It is said that a dog’s personality is a reflection of his human companion's, and it can’t be truer than in the case of a Rottie. Positive reinforcement is the single best way to encourage good behaviour in this breed. If the entire human race should not be judged due to the sins of a few, the same is true of any dog breed. A large part of living with a Rottie should entail educating people of the stellar qualities of this breed and discourage subscribing to the general unfounded theory that all Rotties have an aggressive streak. Rotties can be excellent companion dogs for families with other animals and even kids, provided they are socialised from a very young age and trained by a firm yet gentle master. You can’t show Rotties who’s boss by bullying them, because that’s something they’re very good at giving as good as they get. Instead, introduce them to a variety of people, animals, places, smells and sights at a young age, so that they are less likely to be startled and uncomfortable as they grow into adulthood. Rotties can be great around kids, but if you have very young children, it’s best to supervise playtime. Because of their herding mentality, Rotties can nuzzle or nudge kids too hard, without knowing their own strength. They are noble and loyal dogs and these are the qualities that you will do well to bring out in them.Environment
It is best to keep Rottweilers in a house with a preferably fenced-in yard. Although they can adapt to apartment living, you will have to ensure that your Rottie gets ample exercise every day, so that he or she does not get bored and hence destructive. Rotties love walks and hikes, but it is best to take them everywhere on leash, to minimise negative feedback from people who continue to have preconceived If there are other pets at home, then ensure that the Rottie gets acclimatized with them when they are puppies. They take longer to adjusting with same-sex dogs, so work hard to socialise them as early as possible.Training & Intelligence
Rotties are warm, sincere, confident and loyal dogs. However, training and socialisation is not an option for these dogs; it is mandatory. Their intelligence and willingness to learn will ensure that you have a rewarding time training them, but be sure to use only positive reinforcement methods. A Rottie doesn’t take well to being told who’s boss rudely. You have to be calm, patient and firm, admonishing them firmly for bad behaviour and praising them with great zest for good behaviour. Trust is key. If you can win your Rottie’s trust, that’s half the battle won. Rottweilers thrive when they have enough mental and physical exercise, so never deny them a quick game of 'fetch' or a nice long run in the park.
Rotties are generally healthy, robust dogs with few problems during breeding. They have large litters, with an average of six to nine puppies being born in each litter. The average Rottie will attain sexual maturity between six and nine months of age, but they are still too young to be mated. If you must mate your Rottie, wait till he or she is at least two years old. Finally, as in the case of any breed, ensure that you have found responsible families to take the puppies even before you get them mated, so that they don't fall into the wrong hands. If you’re breeding your dog for the first time, ensure that you're consulting with a vet regularly and have adequate help during the birthing process.Puppies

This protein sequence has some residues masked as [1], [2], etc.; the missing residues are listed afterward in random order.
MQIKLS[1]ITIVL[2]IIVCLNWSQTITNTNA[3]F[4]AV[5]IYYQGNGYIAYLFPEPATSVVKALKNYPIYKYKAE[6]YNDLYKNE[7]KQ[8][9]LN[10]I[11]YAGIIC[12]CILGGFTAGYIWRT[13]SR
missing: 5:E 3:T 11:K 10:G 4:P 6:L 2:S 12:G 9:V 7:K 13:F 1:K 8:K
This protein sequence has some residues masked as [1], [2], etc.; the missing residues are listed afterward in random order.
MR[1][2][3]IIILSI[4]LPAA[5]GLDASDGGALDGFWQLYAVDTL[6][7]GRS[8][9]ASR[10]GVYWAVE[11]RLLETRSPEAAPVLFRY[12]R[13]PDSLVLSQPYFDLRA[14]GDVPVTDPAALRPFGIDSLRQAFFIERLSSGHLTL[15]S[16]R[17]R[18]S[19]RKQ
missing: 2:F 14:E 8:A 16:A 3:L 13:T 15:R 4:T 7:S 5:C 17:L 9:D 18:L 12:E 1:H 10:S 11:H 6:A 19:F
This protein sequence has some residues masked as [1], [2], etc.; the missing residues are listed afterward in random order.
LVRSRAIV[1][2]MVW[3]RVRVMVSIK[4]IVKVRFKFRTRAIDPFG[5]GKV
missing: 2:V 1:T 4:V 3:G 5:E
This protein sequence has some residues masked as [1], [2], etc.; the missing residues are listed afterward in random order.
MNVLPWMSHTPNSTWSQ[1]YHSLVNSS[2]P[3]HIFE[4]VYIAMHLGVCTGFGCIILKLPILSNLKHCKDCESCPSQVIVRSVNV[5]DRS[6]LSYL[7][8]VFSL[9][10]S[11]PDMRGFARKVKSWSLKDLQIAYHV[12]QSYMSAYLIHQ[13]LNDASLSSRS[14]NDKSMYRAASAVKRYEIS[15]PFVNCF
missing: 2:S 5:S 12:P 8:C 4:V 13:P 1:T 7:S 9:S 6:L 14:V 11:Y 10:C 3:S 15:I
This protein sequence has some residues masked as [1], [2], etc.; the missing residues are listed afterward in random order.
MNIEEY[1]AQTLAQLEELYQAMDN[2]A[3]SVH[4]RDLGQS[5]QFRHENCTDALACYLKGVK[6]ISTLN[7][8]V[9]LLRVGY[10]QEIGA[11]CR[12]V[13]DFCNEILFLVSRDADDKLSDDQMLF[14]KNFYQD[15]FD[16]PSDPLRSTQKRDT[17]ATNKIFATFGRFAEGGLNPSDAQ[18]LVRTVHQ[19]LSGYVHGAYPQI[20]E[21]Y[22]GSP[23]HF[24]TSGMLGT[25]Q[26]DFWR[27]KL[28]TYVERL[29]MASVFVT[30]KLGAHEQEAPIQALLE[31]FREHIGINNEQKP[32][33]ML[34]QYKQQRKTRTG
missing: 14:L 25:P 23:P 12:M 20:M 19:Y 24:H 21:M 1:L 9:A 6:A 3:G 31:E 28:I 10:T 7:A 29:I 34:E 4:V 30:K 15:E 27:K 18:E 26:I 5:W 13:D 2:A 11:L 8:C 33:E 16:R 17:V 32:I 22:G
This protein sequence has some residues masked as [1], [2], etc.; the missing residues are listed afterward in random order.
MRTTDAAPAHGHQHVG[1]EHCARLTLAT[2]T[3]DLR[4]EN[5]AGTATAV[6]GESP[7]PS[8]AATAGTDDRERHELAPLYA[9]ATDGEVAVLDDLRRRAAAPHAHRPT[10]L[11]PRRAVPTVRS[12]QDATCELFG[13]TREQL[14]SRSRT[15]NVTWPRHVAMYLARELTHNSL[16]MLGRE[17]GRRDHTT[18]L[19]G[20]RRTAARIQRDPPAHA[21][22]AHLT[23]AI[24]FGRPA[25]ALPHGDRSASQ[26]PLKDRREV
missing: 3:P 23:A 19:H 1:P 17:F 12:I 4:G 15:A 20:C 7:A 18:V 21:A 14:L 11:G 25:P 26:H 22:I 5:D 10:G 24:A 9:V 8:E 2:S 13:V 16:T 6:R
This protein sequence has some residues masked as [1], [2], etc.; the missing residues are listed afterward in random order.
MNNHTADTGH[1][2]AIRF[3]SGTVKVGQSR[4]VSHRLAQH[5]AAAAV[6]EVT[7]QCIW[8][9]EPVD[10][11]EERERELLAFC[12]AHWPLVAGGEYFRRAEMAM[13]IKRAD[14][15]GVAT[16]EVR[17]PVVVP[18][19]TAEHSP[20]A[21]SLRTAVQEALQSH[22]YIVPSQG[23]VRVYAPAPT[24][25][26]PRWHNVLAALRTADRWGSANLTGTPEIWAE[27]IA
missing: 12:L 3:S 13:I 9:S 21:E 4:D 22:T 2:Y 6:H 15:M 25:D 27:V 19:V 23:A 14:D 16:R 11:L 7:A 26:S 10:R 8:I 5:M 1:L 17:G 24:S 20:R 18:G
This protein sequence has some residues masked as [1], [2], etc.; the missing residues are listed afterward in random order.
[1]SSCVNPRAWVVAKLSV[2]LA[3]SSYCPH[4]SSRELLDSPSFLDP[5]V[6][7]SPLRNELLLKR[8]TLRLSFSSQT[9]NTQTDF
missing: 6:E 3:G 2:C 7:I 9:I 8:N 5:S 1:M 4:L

Rottie puppies with their naughty nature and big melting eyes, are a treat! Remember to channelize their curiosity in the right direction. Expose the puppies to as many sights, sounds, scents, people and animals as you possibly can, so that they grow up to be well-adjusted adults. Make sure you housebreak these puppies as effectively as you can. Puppies can leave you little presents anywhere in the house, and a grown Rottie that isn’t housebroken means really large, smelly presents!
Rotties have very large heads with broad skulls and deep muzzles. The forehead is fairly arched and the cheeks, well-boned. The body is square, compact and powerful. The chest is deep and broad with a straight back and a sloping rump. The tail is set high and carried horizontally when intact. Tails used to be docked to facilitate cart pulling and although this is still done often, docking is now banned in the United Kingdom. The forelegs are straight and muscular and the hind legs are well-angled. The feet are compact, with the front feet being round and the hind feet being longer. The toes are well arched with almost black pencil-like markings. It is best to remove the Rottie’s rear dewclaws. The nails are short and black. The eyes are almond shaped, intelligent and soft. The ears are small and set high and close to the cheeks. The nose is well developed and black. An alert Rottweiler often develops wrinkles on his or her forehead. Rotties have a short double coat which is straight and coarse. The outer coat is of medium length, shorter on the head, ears and legs. The undercoat is found mainly on the neck and thighs, with the thickness depending on the climate in which the dog is bred. Rotties are always black with markings that are rust or mahogany. These marking appear over their eyes, on the cheeks, on each side of the muzzle, on the chest and leg and beneath the tail. Males are typically 24 to 27 inches tall and weigh 95 to 130 pounds (43-59kg). Females are typically 22 to 25 inches tall and weigh 85-115 pounds (38-52kg).